Schools can now access NYTimes.com and the paper's online archives through a new network-wide subscription service beginning at $780 annually.
All Blog Posts With digital learning Tag or Category
November 07, 2014
November 06, 2014
A Getting Smart paper produced in partnership with Rosetta Stone, explores the potential of world language educators to lead the shift to school and district-wide blended, competency-based, deeper learning models. A follow-up to "The Next Generation of World Language Learning."
November 05, 2014
A new Getting Smart paper tells the stories of schools across the country that are dedicated to creating a next-gen learning environment that sets high expectations for college readiness, personalizes learning for all students, and is optimized for scale.
October 31, 2014
How one art project encourages students to connect globally while solving problems locally.
October 31, 2014
Educators discuss the best approaches for using digital devices, apps, and software for students in pre-K through 5th grade.
October 27, 2014
Using a flex model, every community can afford to have a great high school. Here are 12 specific benefits of flex models that every district should consider.
October 23, 2014
A discussion with Boston-based John Tweeddale, the senior vice president of efficacy and quality at Pearson. Learn about the company's customer-facing K-12 and higher education work in North America and how his team defines measurable outcomes for customers.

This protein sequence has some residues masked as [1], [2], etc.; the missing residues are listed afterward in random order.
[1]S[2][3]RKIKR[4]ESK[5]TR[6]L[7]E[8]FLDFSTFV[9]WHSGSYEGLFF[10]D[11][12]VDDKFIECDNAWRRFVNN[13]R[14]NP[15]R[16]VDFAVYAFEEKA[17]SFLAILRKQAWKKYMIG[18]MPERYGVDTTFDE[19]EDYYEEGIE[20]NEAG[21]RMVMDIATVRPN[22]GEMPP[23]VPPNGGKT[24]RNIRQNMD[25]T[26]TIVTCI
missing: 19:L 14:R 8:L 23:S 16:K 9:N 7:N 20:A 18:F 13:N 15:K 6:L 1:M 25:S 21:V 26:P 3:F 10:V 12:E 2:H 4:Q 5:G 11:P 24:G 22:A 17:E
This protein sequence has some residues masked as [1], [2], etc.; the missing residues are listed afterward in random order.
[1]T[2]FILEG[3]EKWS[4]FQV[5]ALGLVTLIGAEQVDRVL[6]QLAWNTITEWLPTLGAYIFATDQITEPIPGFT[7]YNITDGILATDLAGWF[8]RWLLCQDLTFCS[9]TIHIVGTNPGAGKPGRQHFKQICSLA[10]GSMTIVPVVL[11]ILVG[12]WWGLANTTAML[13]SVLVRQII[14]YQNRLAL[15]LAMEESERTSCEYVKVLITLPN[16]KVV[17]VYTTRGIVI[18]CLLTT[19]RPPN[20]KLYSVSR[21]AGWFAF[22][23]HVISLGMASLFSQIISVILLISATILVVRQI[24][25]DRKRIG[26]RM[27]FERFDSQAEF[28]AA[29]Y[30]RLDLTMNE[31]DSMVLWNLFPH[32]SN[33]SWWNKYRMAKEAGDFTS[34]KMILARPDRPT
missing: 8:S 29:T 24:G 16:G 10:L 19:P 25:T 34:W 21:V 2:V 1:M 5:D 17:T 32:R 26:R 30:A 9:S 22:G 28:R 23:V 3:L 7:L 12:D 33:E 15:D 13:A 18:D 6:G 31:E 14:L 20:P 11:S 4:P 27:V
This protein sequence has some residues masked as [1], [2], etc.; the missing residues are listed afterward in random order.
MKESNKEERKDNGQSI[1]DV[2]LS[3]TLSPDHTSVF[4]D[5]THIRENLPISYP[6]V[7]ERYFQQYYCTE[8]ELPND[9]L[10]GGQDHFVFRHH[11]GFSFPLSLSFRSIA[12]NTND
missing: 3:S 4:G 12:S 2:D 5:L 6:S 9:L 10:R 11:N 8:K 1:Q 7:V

October 02, 2014
The pastor was livid, he was so mad he could hardly talk (and he's really good at talking). He had just come from a second day of school meeting that didn't go well. The day before, his son came home and told him that all of his friends were in a different math class and his class was using the same book as last year.
October 01, 2014
The Student Online Personal Information Protection Act, or SOPIPA, prohibits operators of online educational services from selling student data and using such information to target advertising to students.
August 25, 2014
While more than 90 percent of parents take advantage of free public education, they and other citizens pay for it through income and property tax (and, for college, lots of student loan debt). It is time to develop better and cheaper learning options.